Austrian technology company S&T AG has ordered a forensic audit of its corporate structure and several recent acquisitions in response to allegations made by short seller Viceroy Research.
The company will also hire an external, independent chief compliance officer to be appointed by its supervisory board, S&T said in a statement Tuesday. The individual “will in future be responsible for the topics of law, compliance, and corporate governance on the S&T executive board.”
S&T will hire Deloitte to conduct the forensic audit while also announcing KPMG will be nominated to take over as the firm’s new auditor beginning fiscal year 2022.
Company CEO Hannes Niederhauser said in the statement Viceroy “has made numerous far-reaching misjudgments in its report, which do not stand up to an objective examination.” He noted the short seller did not contact the company or request additional information before releasing its report.
Viceroy accused S&T in a Dec. 16 research report of “hid[ing] several subsidiaries in an off-balance sheet structure” and not fully disclosing the extent of “frauds [and] federal raids, insolvency, security breaches, and general operational decline” by Internet of Things (IoT) company acquisitions made by S&T.
“We believe S&T shares are worth substantially less on preliminary assessment of its ground level businesses,” Viceroy said. “It would be absurd to provide a full valuation of SANT based on the vast off-balance sheet structure of the business and questions surrounding the quality of its earnings.”
S&T’s ticker symbol, SANT, is listed on the Frankfurt Stock Exchange under the exchange’s technology trading platform, Xetra.
S&T issued a series of rebuttals to Viceroy’s claims as part of a separate statement also released Tuesday.
Viceroy called S&T’s corporate structure “unnecessarily complex” and alleged the company was not fully integrating its acquisitions into its business.
Since 2016, S&T said it has closed 30 acquisitions, 21 of which were “fully integrated and legally merged into S&T group companies.”
“Part of S&T’s business strategy—known to S&T investors for years—is to acquire low-performing businesses with good synergy potential at low cost,” the company said.
Viceroy accused S&T of having “numerous off-balance sheet entities recorded as minority holdings.” S&T called the allegation unfounded, saying the entities in question have either been sold; that S&T holds less than 5 percent control; or that “the entities have been using S&T’s brand name in regional markets against payment of licensing fees for more than a decade.”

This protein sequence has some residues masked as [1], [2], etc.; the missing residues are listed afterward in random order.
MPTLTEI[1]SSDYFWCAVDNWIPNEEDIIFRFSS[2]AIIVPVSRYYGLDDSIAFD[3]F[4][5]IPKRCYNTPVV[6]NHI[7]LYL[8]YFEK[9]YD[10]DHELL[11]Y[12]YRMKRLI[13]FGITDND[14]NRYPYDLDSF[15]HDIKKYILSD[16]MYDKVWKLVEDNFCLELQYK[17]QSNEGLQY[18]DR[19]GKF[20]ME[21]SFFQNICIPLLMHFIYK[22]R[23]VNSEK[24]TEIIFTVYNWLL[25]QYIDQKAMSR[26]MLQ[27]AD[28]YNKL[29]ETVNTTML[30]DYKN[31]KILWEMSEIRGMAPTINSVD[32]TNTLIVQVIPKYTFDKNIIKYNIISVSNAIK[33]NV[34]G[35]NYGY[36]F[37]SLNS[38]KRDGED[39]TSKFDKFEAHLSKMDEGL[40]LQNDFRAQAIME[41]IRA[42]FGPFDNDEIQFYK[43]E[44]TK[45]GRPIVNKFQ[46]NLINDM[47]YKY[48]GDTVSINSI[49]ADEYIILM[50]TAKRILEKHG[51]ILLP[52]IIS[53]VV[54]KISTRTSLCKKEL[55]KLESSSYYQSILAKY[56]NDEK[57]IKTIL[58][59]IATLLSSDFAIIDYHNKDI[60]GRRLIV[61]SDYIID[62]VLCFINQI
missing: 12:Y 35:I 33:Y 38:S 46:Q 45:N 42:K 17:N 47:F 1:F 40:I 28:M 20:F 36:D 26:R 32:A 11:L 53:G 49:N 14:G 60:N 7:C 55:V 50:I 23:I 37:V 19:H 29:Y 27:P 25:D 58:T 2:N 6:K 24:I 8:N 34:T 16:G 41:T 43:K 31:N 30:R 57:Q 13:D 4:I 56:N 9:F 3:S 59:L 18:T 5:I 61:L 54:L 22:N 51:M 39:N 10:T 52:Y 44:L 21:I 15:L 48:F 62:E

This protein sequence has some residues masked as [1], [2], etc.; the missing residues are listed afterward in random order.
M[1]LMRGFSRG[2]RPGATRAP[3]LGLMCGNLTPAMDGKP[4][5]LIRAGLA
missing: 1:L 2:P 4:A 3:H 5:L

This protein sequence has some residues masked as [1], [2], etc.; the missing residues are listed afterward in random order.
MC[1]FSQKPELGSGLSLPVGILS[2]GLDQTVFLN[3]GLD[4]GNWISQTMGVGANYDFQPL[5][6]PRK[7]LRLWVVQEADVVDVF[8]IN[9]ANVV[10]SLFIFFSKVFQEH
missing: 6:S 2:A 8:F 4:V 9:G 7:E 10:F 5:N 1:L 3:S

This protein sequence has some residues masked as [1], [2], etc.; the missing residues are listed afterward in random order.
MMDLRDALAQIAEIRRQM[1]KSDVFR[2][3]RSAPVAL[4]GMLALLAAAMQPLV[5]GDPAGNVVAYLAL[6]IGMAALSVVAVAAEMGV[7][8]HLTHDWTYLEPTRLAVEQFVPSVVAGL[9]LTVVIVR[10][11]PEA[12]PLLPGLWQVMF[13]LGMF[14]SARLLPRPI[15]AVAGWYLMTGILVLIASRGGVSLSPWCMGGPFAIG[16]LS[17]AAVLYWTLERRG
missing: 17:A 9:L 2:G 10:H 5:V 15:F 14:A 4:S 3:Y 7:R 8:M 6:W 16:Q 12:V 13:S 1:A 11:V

“All these participations and/or contracts are properly accounted for in S&T AG’s financial statements,” the company said.
Viceroy also contended S&T “has a significant unrecognized contingent legal liability arising from criminal investigations into its operations.” S&T responded there are no investigations into its operations that its aware of, but there are “investigations against single (former) employees. We don’t see any legal liabilities arising from this for S&T.”
Short sellers like Viceroy have become adept at pointing out discrepancies, inaccuracies, overly broad promises of future financial returns, or even outright fraud perpetrated by publicly traded companies.
The U.S. Securities and Exchange Commission (SEC) recently launched an investigation into biopharmaceutical company Cassava Sciences, following allegations made by a group of short sellers the company manipulated research results of simufilam, its experimental drug for the treatment of Alzheimer’s disease.
Reports by short seller Hindenberg Research against electric truck startup Nikola ultimately resulted in Nikola agreeing to pay a $125 million fine in a settlement with the SEC for misleading statements made by its founder and former CEO, Trevor Milton. Other claims by Hindenberg Research have resulted in SEC investigations at Clover Health and Lordstown Motors.